While running might bring to mind rippling abs and toned calves, the muscles deep in our cores matter just as much when we’re striding towards the finish line. Planks and crunches are indeed important for developing a strong core, but don’t underestimate the pelvic floor!
What does the pelvic floor have to do with running?
A strong pelvic floor does more than improve orgasms and bladder control (as if that wasn’t already enough!); this muscle group also helps stabilize the core and prevent injury during exercise. As a high-impact sport, running creates a lot of physical force in the body with each stride. When our feet make contact with the concrete, this impact travels up the legs and through the pelvic floor. This can lead to progressive weakening of the muscles, and so stress incontinence is a relatively common complaint among runners (and other athletes too).
In fact, sports and urinary incontinence are more closely linked than you might have thought—probably because the topic makes so many of us squirm! But there’s no reason to feel embarrassed. Pelvic floor dysfunction is widely experienced, with studies reporting over 50% of elite female athletes experience leakage during exercise, and yet only 3.3% have discussed it with their doctor, and only 4.6% had tried pelvic floor training.
5 pelvic floor exercises for runners
As they say, prevention is better than a cure. To keep you fighting fit, here are five pelvic floor exercises to get these deep-core muscles in top condition, so you can take home the gold…
Simple Kegel training
Work on building up your core strength and pelvic floor control with regular pelvic floor or Kegel training. Biofeedback devices, like Elvie Trainer, connect to an app that helps you visualize the exercises in real-time and can even guide you a fun, five-minute workout that exercises every aspect of your pelvic floor. It can be really tricky to know if you’re exercising correctly and to stay motivated, but Evie Trainer can detect the direction of your contractions and alert you if you’re exercising incorrectly. The app also tracks your workout history and progress over time so that you don’t get bored or give up!
Using exercises that isolate the pelvic floor is the first step in building core stability… which means fewer leaks! Once you’ve perfected the technique for Kegel exercises, it’s time to incorporate the pelvic floor into more dynamic movements.
- Lie on your back with bent knees and make sure you have your neck well supported. Hold a small weight with both hands and hold them out above you. While you hold this position, take a deep breath, and relax your pelvic floor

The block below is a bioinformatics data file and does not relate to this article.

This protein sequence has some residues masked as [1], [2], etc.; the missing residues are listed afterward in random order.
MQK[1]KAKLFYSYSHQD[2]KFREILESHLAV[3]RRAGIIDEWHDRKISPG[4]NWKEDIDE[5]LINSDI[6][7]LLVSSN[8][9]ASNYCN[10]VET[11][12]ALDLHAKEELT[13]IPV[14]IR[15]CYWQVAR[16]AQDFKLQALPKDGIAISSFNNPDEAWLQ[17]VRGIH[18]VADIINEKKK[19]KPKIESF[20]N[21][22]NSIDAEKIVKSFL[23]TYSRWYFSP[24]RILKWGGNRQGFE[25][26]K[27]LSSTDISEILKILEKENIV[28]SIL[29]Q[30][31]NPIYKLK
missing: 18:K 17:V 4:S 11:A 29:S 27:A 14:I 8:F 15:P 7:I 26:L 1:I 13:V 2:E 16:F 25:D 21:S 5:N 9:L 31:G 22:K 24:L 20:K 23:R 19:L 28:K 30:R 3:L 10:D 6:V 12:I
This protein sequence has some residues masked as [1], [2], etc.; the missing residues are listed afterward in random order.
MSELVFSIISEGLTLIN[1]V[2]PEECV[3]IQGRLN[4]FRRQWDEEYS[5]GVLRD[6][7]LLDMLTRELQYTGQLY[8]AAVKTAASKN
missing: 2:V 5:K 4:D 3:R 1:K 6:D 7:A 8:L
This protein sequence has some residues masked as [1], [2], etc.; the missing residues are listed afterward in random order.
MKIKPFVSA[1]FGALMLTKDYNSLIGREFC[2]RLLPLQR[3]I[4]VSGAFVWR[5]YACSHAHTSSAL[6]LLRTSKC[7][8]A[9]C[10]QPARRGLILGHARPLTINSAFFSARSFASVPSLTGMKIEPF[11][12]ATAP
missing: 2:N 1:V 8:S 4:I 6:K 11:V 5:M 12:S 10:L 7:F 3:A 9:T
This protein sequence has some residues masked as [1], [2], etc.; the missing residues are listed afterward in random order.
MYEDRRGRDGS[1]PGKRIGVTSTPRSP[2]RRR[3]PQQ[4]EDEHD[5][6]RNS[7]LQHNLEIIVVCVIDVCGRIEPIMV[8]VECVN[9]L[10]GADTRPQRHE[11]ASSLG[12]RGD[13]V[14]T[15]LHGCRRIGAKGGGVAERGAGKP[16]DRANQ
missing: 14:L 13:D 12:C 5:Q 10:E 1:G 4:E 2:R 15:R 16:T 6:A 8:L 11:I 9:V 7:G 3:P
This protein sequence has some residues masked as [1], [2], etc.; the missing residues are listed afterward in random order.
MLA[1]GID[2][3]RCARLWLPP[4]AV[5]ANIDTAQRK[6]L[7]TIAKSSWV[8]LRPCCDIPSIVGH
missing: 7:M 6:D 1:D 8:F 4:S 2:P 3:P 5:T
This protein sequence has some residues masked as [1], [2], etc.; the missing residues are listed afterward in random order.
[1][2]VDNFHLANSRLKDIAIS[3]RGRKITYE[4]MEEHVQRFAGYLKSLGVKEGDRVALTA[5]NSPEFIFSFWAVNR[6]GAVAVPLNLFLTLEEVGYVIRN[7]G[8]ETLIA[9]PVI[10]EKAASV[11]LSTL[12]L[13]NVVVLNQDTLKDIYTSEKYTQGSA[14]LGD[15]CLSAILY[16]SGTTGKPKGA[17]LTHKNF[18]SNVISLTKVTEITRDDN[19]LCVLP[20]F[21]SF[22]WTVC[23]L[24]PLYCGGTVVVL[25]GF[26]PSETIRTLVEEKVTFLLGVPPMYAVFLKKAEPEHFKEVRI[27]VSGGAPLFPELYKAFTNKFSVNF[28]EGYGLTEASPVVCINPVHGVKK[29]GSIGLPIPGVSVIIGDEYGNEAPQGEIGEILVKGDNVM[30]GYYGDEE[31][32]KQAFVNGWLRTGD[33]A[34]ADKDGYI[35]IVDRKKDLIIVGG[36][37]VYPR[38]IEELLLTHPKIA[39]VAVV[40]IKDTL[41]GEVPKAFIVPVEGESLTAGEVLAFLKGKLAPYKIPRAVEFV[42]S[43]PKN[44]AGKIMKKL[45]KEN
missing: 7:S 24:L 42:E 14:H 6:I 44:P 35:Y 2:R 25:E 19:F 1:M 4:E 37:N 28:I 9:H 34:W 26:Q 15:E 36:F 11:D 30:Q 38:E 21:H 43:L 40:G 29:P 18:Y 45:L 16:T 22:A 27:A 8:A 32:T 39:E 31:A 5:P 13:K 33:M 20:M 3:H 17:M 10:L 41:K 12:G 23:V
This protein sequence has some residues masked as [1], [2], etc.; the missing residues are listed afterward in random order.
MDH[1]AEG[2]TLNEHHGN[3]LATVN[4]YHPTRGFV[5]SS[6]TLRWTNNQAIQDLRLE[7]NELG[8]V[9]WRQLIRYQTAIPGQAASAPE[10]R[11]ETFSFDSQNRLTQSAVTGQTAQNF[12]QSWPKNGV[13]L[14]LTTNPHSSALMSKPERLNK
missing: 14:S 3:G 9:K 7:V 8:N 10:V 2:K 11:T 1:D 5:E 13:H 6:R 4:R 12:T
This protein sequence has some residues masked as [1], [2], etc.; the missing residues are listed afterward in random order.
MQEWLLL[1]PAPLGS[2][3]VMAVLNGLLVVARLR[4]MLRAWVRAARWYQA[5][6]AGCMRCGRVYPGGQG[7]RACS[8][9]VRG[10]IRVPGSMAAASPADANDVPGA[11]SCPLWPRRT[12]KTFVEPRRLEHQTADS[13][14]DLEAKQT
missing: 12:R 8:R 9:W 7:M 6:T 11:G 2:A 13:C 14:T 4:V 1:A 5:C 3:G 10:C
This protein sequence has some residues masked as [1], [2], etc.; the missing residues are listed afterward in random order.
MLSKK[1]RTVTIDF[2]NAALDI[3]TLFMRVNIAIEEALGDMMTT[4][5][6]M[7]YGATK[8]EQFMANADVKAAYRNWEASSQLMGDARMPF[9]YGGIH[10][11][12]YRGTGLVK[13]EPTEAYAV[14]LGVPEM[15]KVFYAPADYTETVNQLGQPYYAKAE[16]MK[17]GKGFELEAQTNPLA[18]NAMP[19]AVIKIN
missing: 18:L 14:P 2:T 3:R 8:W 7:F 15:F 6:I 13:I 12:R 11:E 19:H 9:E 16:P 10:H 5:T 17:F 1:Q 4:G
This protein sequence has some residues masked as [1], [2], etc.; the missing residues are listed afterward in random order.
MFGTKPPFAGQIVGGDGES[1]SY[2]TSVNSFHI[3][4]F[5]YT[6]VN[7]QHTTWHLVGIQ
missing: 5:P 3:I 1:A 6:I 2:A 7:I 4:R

- As you breathe out, squeeze your pelvic floor, and continue to do so as you lift your hips. Push through your heels, and make sure your ribs are aligned with your hips. Continue to squeeze as you lower your arms to your hips
- Breathe in again, relaxing your pelvic floor as you move back into the starting position. Repeat 8 times
- Stand placing your feet hip-width apart, then step backwards onto your right foot. Place the ball of the right foot onto the floor, keeping your shin straight and maintaining balance over your front foot.
- Take a deep breath as you bend your knees, lowering your body until your right knee is just above the ground. Maintain this position for few moments.
- Breathe out and squeeze your pelvic floor, continue to exhale and lift as you push through your left heel and rise to stand. Repeat this eight times for each foot.
- Start by getting into a plank position, anchoring yourself on your elbows with your feet hip width apart. Breathe in as you relax your pelvic floor, drawing your right knee in towards your chest.
- Breathe out, squeezing your pelvic floor. As you do so, extend your right leg to “kick” yourself in the bum, keeping your knee bent.
- Inhale as you relax your muscles and draw your knee back to the starting position. Repeat eight times, remembering to switch sides.
- Stand with your back against a wall, placing your feet hip width apart
- Take a deep breath, relaxing your pelvic floor muscles. As you exhale, lower yourself into a 90 degree squat against the wall, squeezing your pelvic floor as you do so.
- Hold this position for 20 seconds, maintaining an engaged pelvic floor as you breathe. Return to a standing position and slowly relax your pelvic floor as you do so.
- Repeat eight times.
- As you continue this exercise, gradually increase the amount of time you hold the sitting position, working your way up to a minute wall sit (we believe in you!)
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